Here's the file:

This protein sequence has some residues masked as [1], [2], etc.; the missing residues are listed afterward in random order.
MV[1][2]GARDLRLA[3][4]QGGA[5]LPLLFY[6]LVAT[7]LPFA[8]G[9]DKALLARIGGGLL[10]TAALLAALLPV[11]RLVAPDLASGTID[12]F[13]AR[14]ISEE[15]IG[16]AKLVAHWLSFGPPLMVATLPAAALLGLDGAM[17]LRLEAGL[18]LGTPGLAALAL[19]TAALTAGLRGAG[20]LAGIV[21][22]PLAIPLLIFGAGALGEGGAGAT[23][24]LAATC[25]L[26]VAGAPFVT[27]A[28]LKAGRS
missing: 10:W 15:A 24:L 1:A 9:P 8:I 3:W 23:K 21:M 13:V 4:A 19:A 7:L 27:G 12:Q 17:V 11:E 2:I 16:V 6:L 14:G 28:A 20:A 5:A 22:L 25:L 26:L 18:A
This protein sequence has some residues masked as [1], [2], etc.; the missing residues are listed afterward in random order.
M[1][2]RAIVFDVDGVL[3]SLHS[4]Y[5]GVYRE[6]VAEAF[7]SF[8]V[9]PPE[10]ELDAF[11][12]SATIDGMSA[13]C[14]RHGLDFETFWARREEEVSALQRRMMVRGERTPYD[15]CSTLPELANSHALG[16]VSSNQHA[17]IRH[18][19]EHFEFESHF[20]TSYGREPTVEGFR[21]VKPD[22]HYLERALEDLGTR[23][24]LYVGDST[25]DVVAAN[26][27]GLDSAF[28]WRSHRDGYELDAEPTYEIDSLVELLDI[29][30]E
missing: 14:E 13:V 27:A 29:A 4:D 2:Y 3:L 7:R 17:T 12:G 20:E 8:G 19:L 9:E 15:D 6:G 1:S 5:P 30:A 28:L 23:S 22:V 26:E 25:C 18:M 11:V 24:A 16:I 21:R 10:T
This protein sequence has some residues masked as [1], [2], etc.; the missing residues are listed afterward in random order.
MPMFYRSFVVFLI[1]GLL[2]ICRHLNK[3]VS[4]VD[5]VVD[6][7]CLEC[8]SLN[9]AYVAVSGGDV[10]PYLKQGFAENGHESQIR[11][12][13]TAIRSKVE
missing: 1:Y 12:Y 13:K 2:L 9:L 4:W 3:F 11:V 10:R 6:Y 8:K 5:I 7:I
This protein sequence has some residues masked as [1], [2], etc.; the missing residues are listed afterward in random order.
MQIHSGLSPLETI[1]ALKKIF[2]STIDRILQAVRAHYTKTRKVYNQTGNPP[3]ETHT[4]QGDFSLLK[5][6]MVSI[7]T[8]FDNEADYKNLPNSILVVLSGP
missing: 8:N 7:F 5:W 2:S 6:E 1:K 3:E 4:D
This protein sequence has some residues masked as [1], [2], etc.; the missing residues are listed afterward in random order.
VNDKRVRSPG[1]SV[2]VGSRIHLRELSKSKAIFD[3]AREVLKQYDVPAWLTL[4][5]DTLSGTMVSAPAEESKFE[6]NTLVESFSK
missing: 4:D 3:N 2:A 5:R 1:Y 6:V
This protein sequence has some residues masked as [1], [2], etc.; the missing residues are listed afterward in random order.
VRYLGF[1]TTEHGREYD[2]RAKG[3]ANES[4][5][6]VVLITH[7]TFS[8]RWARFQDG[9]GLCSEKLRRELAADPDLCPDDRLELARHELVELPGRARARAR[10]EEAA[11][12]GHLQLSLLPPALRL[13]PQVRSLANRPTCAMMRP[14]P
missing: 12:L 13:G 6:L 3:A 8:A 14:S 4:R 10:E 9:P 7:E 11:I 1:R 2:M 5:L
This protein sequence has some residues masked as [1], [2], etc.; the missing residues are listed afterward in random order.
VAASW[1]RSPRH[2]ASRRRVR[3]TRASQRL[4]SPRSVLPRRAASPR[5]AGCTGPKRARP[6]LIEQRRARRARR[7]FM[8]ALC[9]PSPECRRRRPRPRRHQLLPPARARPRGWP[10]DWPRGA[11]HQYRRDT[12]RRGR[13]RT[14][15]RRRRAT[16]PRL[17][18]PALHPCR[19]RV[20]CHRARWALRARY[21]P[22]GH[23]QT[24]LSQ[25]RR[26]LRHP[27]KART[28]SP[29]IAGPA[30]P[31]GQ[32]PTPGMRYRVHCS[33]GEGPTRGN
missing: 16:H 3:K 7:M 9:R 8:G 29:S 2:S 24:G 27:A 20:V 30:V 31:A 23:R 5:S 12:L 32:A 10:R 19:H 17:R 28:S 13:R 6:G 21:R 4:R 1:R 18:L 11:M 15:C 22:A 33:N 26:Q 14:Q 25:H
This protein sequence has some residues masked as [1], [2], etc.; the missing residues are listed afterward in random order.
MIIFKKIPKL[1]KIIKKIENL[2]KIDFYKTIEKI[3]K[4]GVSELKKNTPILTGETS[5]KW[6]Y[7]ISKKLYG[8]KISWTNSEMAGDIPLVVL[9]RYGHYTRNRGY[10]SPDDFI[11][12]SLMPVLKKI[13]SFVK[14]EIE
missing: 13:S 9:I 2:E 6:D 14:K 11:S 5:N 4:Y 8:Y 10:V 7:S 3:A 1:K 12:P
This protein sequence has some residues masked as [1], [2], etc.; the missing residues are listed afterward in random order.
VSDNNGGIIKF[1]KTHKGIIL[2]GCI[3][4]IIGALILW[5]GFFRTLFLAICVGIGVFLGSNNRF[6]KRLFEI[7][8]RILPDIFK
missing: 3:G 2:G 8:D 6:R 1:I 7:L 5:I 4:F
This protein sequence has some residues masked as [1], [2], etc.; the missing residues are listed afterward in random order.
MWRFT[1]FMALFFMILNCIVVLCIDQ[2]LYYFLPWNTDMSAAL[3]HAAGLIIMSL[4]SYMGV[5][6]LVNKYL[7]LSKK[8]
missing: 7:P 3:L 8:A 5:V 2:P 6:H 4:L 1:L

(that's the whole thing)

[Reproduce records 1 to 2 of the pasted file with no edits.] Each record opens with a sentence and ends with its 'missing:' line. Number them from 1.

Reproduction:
This protein sequence has some residues masked as [1], [2], etc.; the missing residues are listed afterward in random order.
MV[1][2]GARDLRLA[3][4]QGGA[5]LPLLFY[6]LVAT[7]LPFA[8]G[9]DKALLARIGGGLL[10]TAALLAALLPV[11]RLVAPDLASGTID[12]F[13]AR[14]ISEE[15]IG[16]AKLVAHWLSFGPPLMVATLPAAALLGLDGAM[17]LRLEAGL[18]LGTPGLAALAL[19]TAALTAGLRGAG[20]LAGIV[21][22]PLAIPLLIFGAGALGEGGAGAT[23][24]LAATC[25]L[26]VAGAPFVT[27]A[28]LKAGRS
missing: 10:W 15:A 24:L 1:A 9:P 8:I 3:W 23:K 21:M 13:V 4:A 19:A 7:L 27:G 12:Q 17:V 11:E 2:I 16:V 6:L 14:G 28:A 20:A 5:A 22:L 25:L 26:L 18:A
This protein sequence has some residues masked as [1], [2], etc.; the missing residues are listed afterward in random order.
M[1][2]RAIVFDVDGVL[3]SLHS[4]Y[5]GVYRE[6]VAEAF[7]SF[8]V[9]PPE[10]ELDAF[11][12]SATIDGMSA[13]C[14]RHGLDFETFWARREEEVSALQRRMMVRGERTPYD[15]CSTLPELANSHALG[16]VSSNQHA[17]IRH[18][19]EHFEFESHF[20]TSYGREPTVEGFR[21]VKPD[22]HYLERALEDLGTR[23][24]LYVGDST[25]DVVAAN[26][27]GLDSAF[28]WRSHRDGYELDAEPTYEIDSLVELLDI[29][30]E
missing: 14:E 13:V 27:A 29:A 4:D 2:Y 3:L 7:R 17:T 12:G 20:E 8:G 19:L 9:E 15:D 6:G 1:S 5:P 30:A 28:L 23:S 22:V 26:E 25:C 18:M 11:V 24:A 16:I 21:R 10:T